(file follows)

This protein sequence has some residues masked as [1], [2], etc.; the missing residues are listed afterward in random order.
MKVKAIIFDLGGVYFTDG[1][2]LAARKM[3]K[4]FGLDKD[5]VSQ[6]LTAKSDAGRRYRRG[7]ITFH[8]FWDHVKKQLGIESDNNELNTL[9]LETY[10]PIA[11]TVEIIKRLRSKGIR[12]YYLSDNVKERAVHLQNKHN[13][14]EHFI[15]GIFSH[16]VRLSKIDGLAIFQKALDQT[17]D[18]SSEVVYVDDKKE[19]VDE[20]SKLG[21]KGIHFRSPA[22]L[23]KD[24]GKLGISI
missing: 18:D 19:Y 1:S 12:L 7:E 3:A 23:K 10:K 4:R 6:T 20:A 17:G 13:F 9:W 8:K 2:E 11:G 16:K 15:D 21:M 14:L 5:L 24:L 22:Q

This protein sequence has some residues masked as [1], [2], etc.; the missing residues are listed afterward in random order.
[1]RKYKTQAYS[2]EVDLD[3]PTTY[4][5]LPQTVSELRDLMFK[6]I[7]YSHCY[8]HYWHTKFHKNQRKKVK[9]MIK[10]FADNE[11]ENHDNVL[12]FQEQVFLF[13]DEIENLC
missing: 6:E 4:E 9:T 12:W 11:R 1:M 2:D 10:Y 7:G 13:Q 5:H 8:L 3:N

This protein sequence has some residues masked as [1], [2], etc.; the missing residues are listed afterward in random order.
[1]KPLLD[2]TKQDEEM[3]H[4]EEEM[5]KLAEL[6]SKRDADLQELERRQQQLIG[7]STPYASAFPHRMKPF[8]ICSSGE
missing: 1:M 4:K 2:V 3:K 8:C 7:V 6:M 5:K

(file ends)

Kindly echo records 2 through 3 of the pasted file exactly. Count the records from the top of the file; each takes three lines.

This protein sequence has some residues masked as [1], [2], etc.; the missing residues are listed afterward in random order.
[1]RKYKTQAYS[2]EVDLD[3]PTTY[4][5]LPQTVSELRDLMFK[6]I[7]YSHCY[8]HYWHTKFHKNQRKKVK[9]MIK[10]FADNE[11]ENHDNVL[12]FQEQVFLF[13]DEIENLC
missing: 6:E 4:E 9:T 12:W 11:R 1:M 2:D 10:Y 7:G 13:Q 5:H 8:L 3:N

This protein sequence has some residues masked as [1], [2], etc.; the missing residues are listed afterward in random order.
[1]KPLLD[2]TKQDEEM[3]H[4]EEEM[5]KLAEL[6]SKRDADLQELERRQQQLIG[7]STPYASAFPHRMKPF[8]ICSSGE
missing: 1:M 4:K 2:V 3:K 8:C 7:V 6:M 5:K